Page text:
Last week the government released the results of an extensive survey into public attitudes toward transport. We have drawn out some of the key findings, and looked at how evolving attitudes to transport impacts on the role of community transport operators.
What is it?
The British Social Attitudes Survey on attitudes toward transport has been carried out every year since 1996, the results are compiled from a representative sample of adults over 18 through a mixture of face to-face interviews and questionnaires. The report covers four main aspects of travel; current travel behaviours and willingness to change, attitudes to transport and the environment, attitudes to congestion, road building and exhaust fumes, and attitudes to road safety. In total there were 2,878 respondents.
The full report that this blog is based on can be found here.
What did we learn?
For journeys less than two miles travelled by car 41% of respondents said they could just as easily cycle. 39% said they could just as easily walk, while 32% said they could just as easily take the bus. Only 27% of respondents said they travelled by local bus at least once a week. 18% of respondents said they did not own or have regular access to a car.
Willingness to switch to other modes of transport than the car decreases with age. Those aged over 65 disagreed significantly more than any other age group that they could switch to walking and cycling. The report suggests this could be due to the increase of mobility difficulties with older age.
Nearly 2/3rds of respondents agreed that those who use cars that inflict the least damage on the environment should pay the less to use the roads. The report highlights an increasing awareness from respondents on the impact of transport, and human activity, has on the environment. Concerns about exhaust fumes are also on the rise.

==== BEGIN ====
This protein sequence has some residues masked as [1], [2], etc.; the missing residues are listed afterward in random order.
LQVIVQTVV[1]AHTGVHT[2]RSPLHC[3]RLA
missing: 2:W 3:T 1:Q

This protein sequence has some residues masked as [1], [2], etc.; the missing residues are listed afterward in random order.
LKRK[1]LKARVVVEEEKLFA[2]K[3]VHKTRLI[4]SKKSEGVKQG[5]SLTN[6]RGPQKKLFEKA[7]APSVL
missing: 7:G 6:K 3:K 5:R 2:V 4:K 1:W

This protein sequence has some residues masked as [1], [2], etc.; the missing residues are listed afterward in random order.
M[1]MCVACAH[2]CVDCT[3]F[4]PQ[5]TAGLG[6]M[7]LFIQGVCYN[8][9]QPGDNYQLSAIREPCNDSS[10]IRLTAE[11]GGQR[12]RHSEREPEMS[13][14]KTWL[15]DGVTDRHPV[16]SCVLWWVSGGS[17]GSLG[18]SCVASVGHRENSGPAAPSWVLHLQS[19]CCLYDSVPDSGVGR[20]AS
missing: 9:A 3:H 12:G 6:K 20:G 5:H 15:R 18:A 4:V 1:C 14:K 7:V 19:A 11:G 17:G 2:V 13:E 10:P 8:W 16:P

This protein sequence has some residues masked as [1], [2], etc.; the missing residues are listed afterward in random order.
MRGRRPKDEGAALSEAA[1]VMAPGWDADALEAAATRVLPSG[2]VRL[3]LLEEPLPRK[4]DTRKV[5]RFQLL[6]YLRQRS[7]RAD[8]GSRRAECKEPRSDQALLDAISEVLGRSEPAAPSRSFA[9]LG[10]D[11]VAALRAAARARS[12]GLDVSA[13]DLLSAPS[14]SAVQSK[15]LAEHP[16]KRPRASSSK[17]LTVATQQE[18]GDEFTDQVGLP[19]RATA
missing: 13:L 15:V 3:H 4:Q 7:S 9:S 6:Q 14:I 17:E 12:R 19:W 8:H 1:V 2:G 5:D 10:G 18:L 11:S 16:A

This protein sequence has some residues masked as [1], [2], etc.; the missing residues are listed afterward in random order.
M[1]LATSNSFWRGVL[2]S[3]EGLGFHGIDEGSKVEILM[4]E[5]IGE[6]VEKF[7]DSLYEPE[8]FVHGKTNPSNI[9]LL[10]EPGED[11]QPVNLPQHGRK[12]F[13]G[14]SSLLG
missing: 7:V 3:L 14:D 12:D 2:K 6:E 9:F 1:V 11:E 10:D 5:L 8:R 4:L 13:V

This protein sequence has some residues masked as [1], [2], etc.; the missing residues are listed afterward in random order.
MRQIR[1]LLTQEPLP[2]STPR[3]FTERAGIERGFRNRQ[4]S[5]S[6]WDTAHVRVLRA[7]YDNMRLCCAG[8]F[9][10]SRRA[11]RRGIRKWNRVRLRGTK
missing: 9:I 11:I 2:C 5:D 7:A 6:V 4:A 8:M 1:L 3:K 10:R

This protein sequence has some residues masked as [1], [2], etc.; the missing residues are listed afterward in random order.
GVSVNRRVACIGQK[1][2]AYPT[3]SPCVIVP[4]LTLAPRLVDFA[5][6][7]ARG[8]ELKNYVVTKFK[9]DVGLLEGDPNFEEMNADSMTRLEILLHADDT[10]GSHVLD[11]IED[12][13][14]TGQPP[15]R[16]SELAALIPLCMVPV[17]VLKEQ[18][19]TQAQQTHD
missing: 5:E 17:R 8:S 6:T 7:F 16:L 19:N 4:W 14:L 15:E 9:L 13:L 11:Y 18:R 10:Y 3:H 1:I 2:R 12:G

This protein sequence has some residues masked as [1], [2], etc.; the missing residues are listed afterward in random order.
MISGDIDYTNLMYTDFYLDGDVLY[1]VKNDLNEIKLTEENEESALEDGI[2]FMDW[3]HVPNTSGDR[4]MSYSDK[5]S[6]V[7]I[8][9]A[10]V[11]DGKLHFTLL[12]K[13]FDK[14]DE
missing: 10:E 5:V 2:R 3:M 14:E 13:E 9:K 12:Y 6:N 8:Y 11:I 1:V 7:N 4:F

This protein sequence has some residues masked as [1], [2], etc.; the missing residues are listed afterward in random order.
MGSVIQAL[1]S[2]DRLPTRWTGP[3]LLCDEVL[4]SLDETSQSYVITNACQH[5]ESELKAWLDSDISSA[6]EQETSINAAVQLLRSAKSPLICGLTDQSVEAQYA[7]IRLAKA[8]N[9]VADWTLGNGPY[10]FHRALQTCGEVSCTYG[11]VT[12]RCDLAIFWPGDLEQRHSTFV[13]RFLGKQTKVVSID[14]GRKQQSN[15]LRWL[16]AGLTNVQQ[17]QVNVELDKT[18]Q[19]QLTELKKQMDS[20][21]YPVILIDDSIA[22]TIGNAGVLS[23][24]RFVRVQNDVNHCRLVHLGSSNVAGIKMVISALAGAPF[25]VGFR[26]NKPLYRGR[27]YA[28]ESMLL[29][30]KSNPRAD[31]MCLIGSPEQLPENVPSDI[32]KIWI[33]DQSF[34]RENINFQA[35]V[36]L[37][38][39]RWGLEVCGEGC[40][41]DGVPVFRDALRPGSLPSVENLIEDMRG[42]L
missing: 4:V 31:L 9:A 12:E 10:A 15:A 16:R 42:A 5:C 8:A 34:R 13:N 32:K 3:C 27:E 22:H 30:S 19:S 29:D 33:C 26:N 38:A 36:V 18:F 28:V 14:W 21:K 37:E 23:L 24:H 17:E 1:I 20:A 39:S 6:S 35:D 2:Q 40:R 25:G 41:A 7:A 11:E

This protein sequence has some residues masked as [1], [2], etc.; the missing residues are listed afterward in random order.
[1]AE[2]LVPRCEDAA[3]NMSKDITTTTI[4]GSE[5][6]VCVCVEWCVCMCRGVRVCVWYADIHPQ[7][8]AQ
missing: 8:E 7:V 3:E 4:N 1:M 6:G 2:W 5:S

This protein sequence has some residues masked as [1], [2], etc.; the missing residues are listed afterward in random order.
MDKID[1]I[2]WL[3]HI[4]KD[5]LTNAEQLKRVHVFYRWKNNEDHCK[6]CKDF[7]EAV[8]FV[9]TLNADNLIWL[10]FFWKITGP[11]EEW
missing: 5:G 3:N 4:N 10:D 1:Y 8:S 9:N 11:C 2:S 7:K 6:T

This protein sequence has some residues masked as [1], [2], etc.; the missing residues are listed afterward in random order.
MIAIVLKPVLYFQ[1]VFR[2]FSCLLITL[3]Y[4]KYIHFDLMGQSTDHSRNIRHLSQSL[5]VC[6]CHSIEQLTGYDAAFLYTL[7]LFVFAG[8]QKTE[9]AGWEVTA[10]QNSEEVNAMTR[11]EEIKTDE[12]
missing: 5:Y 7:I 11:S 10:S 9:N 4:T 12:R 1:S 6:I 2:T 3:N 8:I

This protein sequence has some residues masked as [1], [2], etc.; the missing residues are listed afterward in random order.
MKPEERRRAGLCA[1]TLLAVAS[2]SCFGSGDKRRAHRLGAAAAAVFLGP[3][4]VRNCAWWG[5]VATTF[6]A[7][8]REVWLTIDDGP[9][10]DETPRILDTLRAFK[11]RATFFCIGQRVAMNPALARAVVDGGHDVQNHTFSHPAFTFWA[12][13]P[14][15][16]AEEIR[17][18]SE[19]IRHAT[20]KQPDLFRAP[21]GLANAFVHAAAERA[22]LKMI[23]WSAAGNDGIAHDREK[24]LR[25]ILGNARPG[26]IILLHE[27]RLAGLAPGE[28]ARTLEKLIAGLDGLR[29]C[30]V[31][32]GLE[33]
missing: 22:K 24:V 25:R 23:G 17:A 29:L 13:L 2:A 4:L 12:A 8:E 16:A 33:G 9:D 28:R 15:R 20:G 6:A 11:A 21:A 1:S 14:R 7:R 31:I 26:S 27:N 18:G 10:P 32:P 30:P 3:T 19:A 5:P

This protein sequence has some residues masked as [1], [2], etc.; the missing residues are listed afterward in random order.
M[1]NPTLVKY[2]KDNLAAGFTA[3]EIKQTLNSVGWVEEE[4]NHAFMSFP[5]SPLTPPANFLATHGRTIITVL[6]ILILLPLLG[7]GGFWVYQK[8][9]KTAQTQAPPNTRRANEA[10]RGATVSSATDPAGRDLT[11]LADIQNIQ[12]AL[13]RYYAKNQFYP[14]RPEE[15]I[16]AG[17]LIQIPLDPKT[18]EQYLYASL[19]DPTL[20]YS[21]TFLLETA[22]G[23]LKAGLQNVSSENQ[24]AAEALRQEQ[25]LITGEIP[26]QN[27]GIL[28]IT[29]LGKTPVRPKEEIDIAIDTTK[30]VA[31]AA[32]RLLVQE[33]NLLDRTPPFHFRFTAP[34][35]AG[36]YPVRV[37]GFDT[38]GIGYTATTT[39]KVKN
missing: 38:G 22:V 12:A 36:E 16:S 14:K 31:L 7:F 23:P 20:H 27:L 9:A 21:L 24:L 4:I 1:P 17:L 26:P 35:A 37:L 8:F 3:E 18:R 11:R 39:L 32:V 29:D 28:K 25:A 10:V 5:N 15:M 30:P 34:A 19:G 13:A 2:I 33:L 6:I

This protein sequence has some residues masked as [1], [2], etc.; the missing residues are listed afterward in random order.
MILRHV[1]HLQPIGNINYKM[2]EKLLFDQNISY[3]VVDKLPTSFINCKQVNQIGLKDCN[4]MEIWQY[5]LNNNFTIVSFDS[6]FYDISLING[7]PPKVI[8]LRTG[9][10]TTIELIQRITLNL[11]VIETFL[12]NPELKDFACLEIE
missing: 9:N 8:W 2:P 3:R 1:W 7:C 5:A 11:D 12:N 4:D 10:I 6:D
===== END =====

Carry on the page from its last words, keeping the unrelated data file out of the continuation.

Approximately 3 in 10 drivers considered motorway congestion to be a major problem. In addition around 48% of drivers believed that congestion in towns and cities is a problem.
85% of respondents said that if drivers have consumed any alcohol they should not be permitted to drive. 88% of people agreed that motorists should drive within the speed limit.
How does this relate to community transport?
A significant number of respondents suggested a willingness to leave their cars for short journeys. This fits in with broader research that car travel may not have been as desirable as it once was. In developing a multi-modal integrated transport network it is apparent that community transport plays a role in providing short journeys, especially for older people who are the least likely to change their transport habits. The growth and development of community transport operations could see a further increase in a willingness to leave cars behind for a short journey.
The concern of the environmental impact of transport, coupled with concerns over congestion, again highlights the important of communal transport. Clearly, effective community transport links as part of a wider integrated bus, train and tram network, will play an important role in alleviating some of these environmental concerns.
Road safety continues to be a concern for road users. We believe that regulation has to be responsive to the needs of road users, and developed in consultation with road users. As part of this message we will be responding to the Department for Transport’s Motoring Services Strategy and advocating for responsive, flexible, and effective road regulation.
From now until the 14th February we are running a #lovetransport campaign, where we will be sharing news , commissioning guest blogs, and promoting stories that show what transport means to a range of people. If you have some of your own reflections on why you love transport you can email James@ctauk.org and we’ll publish it on our blog along with the other activity we’re undertaking as part of this campaign.